Bloomberg News

Apple-Samsung Patent Judge Seeks Report on Horse Trading

August 16, 2012

Apple Inc. (AAPL:US) and Samsung Electronics Co. were urged by a judge to narrow the claims in their dispute over smartphone patents and to report to the court on talks between the companies’ chief executives.

U.S. District Judge Lucy Koh said today in federal court in San Jose, California, that she remains “pathologically optimistic” the companies can settle. Separately, in the event the jury is left to decide the case, she said she wants a statement from the companies by Aug. 18 reporting whether “there has been some successful horse trading” to streamline and simplify claims.

Apple sued Samsung in April 2011, accusing it of copying patented designs for mobile devices, and Samsung countersued. The case is the first to go before a federal jury in a battle being waged on four continents for dominance in a smartphone market valued by Bloomberg Industries at $219.1 billion.

The trial, now in its third week, continued today with testimony from Michael Wagner, an accountant called by Samsung (005930) to rebut Apple’s claims that it’s owed at least $2.5 billion in damages. Wagner said Cupertino, California-based Apple failed to include all of Samsung’s costs in its calculations.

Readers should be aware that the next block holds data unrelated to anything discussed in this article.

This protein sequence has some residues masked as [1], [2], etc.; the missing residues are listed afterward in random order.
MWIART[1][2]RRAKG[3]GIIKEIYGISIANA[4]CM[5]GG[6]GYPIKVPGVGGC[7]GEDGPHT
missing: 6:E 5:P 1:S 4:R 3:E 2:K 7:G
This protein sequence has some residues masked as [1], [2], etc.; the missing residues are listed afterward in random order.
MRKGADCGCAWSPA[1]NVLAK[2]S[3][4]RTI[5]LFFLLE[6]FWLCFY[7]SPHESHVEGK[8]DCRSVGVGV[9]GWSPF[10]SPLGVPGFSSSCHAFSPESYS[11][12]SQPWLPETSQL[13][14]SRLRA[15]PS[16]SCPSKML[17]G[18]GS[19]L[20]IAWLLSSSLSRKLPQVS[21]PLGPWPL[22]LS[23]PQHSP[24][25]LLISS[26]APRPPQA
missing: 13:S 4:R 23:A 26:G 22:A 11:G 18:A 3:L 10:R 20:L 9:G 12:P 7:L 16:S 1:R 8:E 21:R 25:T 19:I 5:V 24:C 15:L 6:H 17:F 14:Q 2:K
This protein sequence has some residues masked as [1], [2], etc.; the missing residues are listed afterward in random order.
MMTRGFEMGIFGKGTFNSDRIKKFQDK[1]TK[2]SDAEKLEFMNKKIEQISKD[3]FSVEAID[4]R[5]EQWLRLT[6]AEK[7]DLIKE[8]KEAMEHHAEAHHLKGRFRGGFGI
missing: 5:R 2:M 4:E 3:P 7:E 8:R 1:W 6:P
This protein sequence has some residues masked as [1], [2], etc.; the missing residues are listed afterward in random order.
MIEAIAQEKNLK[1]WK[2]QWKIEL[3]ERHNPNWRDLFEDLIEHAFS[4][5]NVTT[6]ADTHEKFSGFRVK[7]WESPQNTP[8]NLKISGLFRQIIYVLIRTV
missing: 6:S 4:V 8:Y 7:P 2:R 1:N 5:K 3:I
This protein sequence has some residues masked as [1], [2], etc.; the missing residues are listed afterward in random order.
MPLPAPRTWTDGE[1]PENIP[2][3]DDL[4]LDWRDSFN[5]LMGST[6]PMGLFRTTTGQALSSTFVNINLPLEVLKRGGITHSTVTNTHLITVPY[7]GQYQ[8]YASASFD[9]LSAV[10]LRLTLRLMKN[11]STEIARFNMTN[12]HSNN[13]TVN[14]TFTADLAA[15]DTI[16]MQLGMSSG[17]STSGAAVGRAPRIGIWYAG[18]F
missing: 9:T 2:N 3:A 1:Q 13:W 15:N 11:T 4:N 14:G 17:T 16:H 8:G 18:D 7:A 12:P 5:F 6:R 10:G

Sales Ban

In addition to damages, Apple is seeking to make permanent a preliminary ban it won on U.S. sales of a Samsung tablet, and extend the ban to Samsung smartphones. Samsung, based in Suwon, South Korea, is trying to persuade the jury to declare Apple’s patents (AAPL:US) invalid and to find that Apple has infringed its own patents.

Koh said yesterday that both sides face risks in a jury verdict and urged the CEOs to talk before jurors begin deliberating. Koh said she wants deliberations to begin by Aug. 21. Lawyers for the companies said they would comply with her request.

The judge earlier this year ordered Apple CEO Tim Cook to meet face to face with his counterpart at Samsung, Choi Gee Sung, who has since been replaced as CEO by Kwon Oh Hyun. The May conference didn’t yield a settlement.

“It’s at least worth one more try,” Koh said yesterday.

The case is Apple Inc. v. Samsung Electronics Co. Ltd., 11- cv-01846, U.S. District Court, Northern District of California (San Jose).

To contact the reporter on this story: Joel Rosenblatt in San Francisco at jrosenblatt@bloomberg.net

To contact the editor responsible for this story: Andrew Dunn at adunn8@bloomberg.net


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